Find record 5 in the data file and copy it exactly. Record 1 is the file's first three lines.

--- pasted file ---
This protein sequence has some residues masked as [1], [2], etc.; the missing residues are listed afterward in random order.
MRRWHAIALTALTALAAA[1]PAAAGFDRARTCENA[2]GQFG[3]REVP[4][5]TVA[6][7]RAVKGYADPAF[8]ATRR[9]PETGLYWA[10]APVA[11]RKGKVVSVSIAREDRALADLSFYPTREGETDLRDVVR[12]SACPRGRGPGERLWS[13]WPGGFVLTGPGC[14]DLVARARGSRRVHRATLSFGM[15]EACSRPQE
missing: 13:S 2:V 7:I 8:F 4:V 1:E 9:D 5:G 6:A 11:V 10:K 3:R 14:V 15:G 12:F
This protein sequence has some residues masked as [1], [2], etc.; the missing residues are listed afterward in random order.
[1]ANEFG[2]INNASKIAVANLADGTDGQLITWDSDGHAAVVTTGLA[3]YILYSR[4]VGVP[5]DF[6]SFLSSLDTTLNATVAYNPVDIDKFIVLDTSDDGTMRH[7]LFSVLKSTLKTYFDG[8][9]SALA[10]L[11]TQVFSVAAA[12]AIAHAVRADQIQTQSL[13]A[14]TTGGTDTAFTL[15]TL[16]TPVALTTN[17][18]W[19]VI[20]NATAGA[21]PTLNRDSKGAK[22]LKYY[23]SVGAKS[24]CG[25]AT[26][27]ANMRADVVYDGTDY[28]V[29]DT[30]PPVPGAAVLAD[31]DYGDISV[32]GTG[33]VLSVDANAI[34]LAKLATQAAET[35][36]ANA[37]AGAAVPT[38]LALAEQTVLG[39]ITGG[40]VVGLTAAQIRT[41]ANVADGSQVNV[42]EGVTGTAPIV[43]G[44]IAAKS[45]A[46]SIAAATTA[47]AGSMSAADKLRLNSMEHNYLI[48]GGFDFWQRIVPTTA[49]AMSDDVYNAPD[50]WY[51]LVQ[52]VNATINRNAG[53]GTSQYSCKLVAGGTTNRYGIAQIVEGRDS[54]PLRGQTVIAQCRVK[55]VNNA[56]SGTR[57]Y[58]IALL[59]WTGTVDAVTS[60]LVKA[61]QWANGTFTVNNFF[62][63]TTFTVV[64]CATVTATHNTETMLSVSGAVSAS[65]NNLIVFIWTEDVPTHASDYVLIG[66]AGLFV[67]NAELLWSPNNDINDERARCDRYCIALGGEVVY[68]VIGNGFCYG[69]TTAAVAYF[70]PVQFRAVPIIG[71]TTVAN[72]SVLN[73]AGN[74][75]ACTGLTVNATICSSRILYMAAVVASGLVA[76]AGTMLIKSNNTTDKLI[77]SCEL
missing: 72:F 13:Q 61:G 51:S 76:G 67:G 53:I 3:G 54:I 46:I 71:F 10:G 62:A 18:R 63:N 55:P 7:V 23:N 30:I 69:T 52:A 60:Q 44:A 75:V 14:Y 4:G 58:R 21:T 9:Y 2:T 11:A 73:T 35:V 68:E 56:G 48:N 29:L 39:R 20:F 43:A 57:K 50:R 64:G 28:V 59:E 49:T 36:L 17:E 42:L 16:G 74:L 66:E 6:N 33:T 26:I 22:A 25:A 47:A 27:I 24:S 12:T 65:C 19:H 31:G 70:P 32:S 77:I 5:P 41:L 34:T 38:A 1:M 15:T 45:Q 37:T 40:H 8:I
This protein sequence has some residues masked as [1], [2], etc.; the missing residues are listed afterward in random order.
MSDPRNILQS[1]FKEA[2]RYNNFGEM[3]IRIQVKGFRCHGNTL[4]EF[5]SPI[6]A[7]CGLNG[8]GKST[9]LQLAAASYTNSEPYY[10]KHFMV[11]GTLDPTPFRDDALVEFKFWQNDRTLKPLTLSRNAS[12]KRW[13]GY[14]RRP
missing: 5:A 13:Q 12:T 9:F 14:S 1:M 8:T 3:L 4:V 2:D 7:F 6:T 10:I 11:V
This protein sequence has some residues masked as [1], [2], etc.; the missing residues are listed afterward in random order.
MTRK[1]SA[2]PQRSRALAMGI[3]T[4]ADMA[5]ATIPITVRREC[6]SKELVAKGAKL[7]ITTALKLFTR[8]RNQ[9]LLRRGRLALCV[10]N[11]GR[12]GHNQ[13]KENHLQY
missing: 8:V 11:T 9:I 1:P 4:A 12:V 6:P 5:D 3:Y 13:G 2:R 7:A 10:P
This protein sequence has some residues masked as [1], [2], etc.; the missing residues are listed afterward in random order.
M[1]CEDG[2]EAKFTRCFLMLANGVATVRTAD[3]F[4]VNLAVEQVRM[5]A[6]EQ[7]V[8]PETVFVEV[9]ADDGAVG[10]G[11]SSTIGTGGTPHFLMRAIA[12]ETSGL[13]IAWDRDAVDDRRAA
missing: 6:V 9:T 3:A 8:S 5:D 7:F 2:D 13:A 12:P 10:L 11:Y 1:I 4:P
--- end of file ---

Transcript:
This protein sequence has some residues masked as [1], [2], etc.; the missing residues are listed afterward in random order.
M[1]CEDG[2]EAKFTRCFLMLANGVATVRTAD[3]F[4]VNLAVEQVRM[5]A[6]EQ[7]V[8]PETVFVEV[9]ADDGAVG[10]G[11]SSTIGTGGTPHFLMRAIA[12]ETSGL[13]IAWDRDAVDDRRAA
missing: 6:V 9:T 3:A 8:S 5:D 7:F 2:D 13:A 12:P 10:L 11:Y 1:I 4:P